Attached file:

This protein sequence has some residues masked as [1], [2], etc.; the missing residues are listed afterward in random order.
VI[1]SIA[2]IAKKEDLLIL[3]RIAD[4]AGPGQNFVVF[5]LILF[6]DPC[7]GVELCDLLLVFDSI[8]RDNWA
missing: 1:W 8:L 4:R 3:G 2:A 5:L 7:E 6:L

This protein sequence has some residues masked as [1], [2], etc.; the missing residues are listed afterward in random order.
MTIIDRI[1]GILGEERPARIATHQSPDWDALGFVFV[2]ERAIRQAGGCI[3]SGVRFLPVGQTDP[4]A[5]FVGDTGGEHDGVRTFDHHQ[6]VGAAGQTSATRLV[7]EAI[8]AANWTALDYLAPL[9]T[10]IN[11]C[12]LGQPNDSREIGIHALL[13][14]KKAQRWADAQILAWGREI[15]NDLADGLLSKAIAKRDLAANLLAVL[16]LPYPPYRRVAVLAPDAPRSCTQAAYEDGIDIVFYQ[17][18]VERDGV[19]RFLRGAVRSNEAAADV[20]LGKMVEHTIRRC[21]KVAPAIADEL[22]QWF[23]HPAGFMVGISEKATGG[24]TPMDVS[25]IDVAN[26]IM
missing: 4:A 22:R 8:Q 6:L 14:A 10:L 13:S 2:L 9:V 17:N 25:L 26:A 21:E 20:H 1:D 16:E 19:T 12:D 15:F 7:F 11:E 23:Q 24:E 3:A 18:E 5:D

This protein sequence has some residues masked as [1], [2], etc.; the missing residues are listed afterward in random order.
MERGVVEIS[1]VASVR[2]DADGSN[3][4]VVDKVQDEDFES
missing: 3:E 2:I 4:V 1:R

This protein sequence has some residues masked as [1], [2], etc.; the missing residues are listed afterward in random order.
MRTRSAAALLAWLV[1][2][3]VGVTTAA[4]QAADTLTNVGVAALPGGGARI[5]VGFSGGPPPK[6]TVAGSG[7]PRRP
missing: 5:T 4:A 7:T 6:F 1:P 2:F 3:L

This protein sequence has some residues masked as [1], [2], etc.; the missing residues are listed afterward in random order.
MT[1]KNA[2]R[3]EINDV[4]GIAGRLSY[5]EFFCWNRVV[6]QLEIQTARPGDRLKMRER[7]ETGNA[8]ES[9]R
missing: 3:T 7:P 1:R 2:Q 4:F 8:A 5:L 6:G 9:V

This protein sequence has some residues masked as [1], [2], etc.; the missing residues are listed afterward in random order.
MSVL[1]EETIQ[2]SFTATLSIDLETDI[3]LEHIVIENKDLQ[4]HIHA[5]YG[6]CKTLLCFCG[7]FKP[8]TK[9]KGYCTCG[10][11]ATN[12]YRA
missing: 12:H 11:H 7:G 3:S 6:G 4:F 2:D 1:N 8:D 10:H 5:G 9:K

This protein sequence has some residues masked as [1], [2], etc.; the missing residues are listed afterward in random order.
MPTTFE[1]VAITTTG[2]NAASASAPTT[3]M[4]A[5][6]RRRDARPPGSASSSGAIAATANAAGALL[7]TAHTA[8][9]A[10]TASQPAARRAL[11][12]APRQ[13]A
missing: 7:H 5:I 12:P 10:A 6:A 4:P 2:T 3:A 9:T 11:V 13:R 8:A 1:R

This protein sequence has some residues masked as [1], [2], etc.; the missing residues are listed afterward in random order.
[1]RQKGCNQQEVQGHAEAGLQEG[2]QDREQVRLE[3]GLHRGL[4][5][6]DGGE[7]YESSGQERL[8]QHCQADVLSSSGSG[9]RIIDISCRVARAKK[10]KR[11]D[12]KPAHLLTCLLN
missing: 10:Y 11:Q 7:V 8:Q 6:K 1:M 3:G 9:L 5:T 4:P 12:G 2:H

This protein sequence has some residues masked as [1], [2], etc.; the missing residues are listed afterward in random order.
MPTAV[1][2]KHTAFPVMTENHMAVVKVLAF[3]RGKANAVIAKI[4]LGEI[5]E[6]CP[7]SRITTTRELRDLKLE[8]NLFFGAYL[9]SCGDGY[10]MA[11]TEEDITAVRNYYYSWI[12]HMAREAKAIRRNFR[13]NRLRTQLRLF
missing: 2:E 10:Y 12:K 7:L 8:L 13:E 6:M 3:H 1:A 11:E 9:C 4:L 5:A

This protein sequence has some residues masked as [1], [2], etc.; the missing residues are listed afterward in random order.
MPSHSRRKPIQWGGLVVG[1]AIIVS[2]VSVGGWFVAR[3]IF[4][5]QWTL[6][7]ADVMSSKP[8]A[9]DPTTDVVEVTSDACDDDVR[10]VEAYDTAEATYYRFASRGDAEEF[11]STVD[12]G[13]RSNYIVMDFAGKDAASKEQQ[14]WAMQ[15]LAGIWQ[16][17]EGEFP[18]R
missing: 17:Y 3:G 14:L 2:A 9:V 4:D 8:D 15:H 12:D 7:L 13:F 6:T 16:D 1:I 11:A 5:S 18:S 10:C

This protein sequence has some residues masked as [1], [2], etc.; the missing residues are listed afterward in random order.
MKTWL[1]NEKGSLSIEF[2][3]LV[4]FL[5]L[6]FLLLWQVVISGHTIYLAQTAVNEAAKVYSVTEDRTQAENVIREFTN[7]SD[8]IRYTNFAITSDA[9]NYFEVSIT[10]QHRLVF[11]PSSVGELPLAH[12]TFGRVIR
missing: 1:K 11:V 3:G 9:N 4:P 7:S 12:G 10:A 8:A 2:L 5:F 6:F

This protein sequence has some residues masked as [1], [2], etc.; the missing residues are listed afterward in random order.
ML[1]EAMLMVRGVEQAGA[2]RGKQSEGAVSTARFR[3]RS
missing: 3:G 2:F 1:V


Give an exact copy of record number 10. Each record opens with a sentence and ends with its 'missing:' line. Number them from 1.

This protein sequence has some residues masked as [1], [2], etc.; the missing residues are listed afterward in random order.
MPSHSRRKPIQWGGLVVG[1]AIIVS[2]VSVGGWFVAR[3]IF[4][5]QWTL[6][7]ADVMSSKP[8]A[9]DPTTDVVEVTSDACDDDVR[10]VEAYDTAEATYYRFASRGDAEEF[11]STVD[12]G[13]RSNYIVMDFAGKDAASKEQQ[14]WAMQ[15]LAGIWQ[16][17]EGEFP[18]R
missing: 17:Y 3:G 14:L 2:A 9:V 4:D 8:D 15:H 12:D 7:L 13:F 6:T 16:D 1:I 11:A 5:S 18:S 10:C